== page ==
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Jeremy Renner Age Of Ultron Inteview

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When Jeremy Renner’s Hawkeye hits the big screen again in Marvel’s “Avengers: Age of Ultron,” audiences will learn a lot more about him. Hawkeye spent most of Marvel’s “The Avengers” in a Loki-induced hypnotic state but this time around he is standing toe-to-toe with the rest of the team and his character deepens as the story unfolds. Renner comments, “It was really cool to be able to explore Hawkeye’s human side and that was my main attraction to doing Hawkeye in the first place because he’s a character that is human and he’s flawed and has limitations.”
The expanded look into Hawkeye’s personality and background also means different relationships with the other members of The Avengers team. Renner comments on Hawkeye’s relationship with Robert Downey Jr.’s Tony Stark/Iron Man, saying,  “It’s a little different now after exploring a little bit about Hawkeye’s past in the last one. This one is deepening their relationship a little further. With Hawkeye and Stark there’s a lot more to explore and Downey’s just a ton of fun to work with. He knows how to keep it alive and fresh and you never know what’s going to come out of his mouth. I like that.”
As far as the team dynamic goes on and off the set, Renner says, “None of us Avengers get along that well and that’s a really great thing; it’s a dysfunctional family. But off set we do all get along very well and the cast has probably been the best part of making these movies. In this one we’re together a lot, which is great for us but terrible for Joss Whedon because it’s tough to wrangle 10 crazy actors that love each other and just want to talk. It’s like kindergarten class. He literally has to whistle to get our attention. Ritalin just needs to be served at lunch. But it’s been a lot more fun and connective tissue with us off set and on set because we had a lot more to do in this together.”
Marvel’s “Avengers: Age of Ultron” pits a new villain against Renner and the other Avengers: Ultron, played by James Spader. Renner believes that Spader has brought weight, character and humanity to the role of Ultron. “He has that 14-year-old-boy temper tantrum-ish thing that he brought to it and his regality counterbalances that,” informs Renner. “He is really, really great. He humanized something that’s really not human.”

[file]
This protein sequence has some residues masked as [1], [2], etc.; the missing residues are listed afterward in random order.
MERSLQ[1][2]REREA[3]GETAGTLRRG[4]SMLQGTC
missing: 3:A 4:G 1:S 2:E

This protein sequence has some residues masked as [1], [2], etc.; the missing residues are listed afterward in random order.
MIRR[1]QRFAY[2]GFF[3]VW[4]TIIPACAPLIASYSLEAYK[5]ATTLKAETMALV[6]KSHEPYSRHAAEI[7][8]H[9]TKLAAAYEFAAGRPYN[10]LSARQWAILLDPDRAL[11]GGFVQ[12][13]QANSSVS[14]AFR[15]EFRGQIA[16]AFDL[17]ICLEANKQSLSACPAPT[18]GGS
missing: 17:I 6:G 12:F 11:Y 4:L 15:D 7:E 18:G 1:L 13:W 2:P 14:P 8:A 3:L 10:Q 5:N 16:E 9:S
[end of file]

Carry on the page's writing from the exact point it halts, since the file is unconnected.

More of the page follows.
In “Avengers: Age of Ultron,” Hawkeye gets some exciting upgrades to his weapon of choice—the bow and arrow. “There are different tips on the arrows and Hawkeye can do a lot of things with the different tips,” offers Renner. “Some of those are explained. Some of them are not. Some of them are just shown. I give a good one to Scarlet Witch. It’s sort of like a taser and that’s a Stark thing. Then there’s the repeater, which has like 10 arrows inside of it, so I don’t have to constantly pull. Sometimes I don’t use the bow at all; I just use the arrows and stab robots.”
One of the elements of making the movie that Renner enjoyed the most was the stunt work. “I feel like I can contribute a lot to that,” says the actor. “I come up with different ideas and that’s where Joss [Whedon] lets me go. He doesn’t tell me how to shoot a bow and arrow and what to do. So anything that pertains to stunts has scratched the creative bone for me.”
Although the stunts were Renner’s thing, he does admit that one particular scene in which Hawkeye gets to reveal his personality stands out. “I enjoyed the scene I had with Scarlet Witch because it’s the first time that Hawkeye really speaks like a real person,” explains Renner. “We played around with the scene to see his sense of humor and if he’s irreverent or wry or whatever and tried to come up with that, so that was fun. I really enjoyed that bit.”
Describing Marvel’s “Avengers: Age of Ultron,” Renner says, “Everything that worked in the first movie is just exponentially better in this one. The relationships are not better in a sense; they’re just deeper and there’s more to go. The bad guys, again not better, just different. The stunts are crazy. It’s a bigger, bigger world and there are more new characters and a lot of spinning plates in this.”